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Sex assault victims’ family wants political ad taken down

Associated Press

MILWAUKEE (AP) — The family of two sexual assault victims says a television ad that alludes to their case to attack a Wisconsin Supreme Court candidate is hurtful and should be removed from the air.

The TV spot airing across Wisconsin involves a 2011 case in which Milwaukee County Judge Rebecca Dallet sentenced the victims’ attacker to two years in prison instead of giving him the maximum 20-year-sentence, according to the ad.

A family member of the victims — who were 13 and 8 — told WTMJ-TV the ad uses enough detail from the case to reveal their identities.

“It’s shameful, it’s hurtful and I just need these ads to be taken down,” said the family member, who asked for anonymity from WTMJ-TV.

The Associated Press and many news organizations typically do not identify sexual-assault victims.

The ad is paid for by the Wisconsin Manufacturers and Commerce Issues Mobilization Council, which supports Dallet’s opponent, Sauk County Judge Michael Screnock. His campaign is not responsible for the ad and is not affiliated with the group.

The race is officially nonpartisan but Republicans and right-leaning groups such as businesses are generally supporting Screnock while Democrats and groups such as Planned Parenthood are backing Dallet. The election is Tuesday.

The manufacturers group said in a statement that the public should know about Dallet’s record and that the ad “merely repeats publicly available information from public records and information that has already been reported on by several news organizations.”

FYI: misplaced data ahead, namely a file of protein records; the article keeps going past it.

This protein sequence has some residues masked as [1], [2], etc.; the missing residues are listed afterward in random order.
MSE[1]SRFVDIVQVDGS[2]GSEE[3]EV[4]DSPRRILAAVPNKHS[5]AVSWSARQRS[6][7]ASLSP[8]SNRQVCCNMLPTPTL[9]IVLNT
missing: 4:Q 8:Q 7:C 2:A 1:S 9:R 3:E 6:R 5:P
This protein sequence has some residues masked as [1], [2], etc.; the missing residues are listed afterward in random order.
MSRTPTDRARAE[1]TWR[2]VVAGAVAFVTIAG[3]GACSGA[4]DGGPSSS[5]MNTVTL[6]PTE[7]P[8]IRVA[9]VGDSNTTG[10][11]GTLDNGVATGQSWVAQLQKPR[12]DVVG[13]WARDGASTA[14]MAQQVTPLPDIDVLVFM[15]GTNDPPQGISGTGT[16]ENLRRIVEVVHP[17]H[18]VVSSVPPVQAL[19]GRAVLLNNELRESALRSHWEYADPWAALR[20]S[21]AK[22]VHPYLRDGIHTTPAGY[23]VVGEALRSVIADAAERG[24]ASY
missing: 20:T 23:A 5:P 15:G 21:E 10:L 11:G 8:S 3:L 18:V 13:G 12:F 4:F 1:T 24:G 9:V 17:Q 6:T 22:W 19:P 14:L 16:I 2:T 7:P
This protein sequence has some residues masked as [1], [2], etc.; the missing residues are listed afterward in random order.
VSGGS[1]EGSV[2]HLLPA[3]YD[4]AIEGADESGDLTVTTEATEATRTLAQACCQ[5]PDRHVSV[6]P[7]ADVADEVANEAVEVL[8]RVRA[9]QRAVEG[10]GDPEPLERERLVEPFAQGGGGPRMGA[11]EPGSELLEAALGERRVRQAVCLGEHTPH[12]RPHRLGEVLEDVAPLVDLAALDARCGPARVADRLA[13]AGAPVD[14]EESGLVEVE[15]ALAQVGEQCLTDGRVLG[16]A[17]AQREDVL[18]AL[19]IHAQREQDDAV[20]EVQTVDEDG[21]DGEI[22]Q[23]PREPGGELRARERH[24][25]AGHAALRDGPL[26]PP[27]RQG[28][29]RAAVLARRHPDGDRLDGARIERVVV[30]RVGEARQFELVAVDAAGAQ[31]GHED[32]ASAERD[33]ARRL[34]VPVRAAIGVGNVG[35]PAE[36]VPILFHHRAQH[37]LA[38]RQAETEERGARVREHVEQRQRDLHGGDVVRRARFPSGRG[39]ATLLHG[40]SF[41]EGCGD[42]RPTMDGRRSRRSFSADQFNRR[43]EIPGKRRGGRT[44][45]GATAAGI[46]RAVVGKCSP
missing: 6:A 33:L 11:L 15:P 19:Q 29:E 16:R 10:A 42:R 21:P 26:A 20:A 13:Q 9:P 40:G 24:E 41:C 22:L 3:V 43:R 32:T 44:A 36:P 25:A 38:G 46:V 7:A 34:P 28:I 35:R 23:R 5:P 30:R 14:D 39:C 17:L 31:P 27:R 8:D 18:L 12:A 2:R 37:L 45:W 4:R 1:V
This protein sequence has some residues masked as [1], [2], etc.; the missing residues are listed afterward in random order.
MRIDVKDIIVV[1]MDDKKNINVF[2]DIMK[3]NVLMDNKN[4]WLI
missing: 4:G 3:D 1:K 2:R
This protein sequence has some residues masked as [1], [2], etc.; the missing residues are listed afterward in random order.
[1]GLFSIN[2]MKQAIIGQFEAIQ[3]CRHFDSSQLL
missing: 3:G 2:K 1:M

“In fact, the state’s largest newspaper reported on Judge Dallet’s light sentence in this case earlier this year,” the statement said. The statement did not discuss whether the group would consider taking down the ad or how long it will be broadcast.

The Milwaukee County District Attorney’s Office said in a statement that the ad “disgracefully identifies the relationship of the offender to his victim.” DA officials said they learned about the ad from the victims’ family.

Tuesday’s election is nonpartisan on paper but Dallet is liberal and Screnock is conservative. The court is currently controlled 5-2 by conservatives.

Dallet’s campaign said they’ve had no contact with the victims’ family.

Sean Langsing, a spokesman for Screnock, said in a statement that Screnock’s sole campaign ad was not an attack and that a group supporting Dallet has run ads attacking Screnock’s work as a judge on similar cases.

“I would also note that as a sitting judge and a candidate for our state’s highest court, it would be inappropriate for Judge Screnock to comment on the validity of third party issue ads since this is a topic that is regularly debated and litigated and could very well make its way to the high court,” Langsing said.

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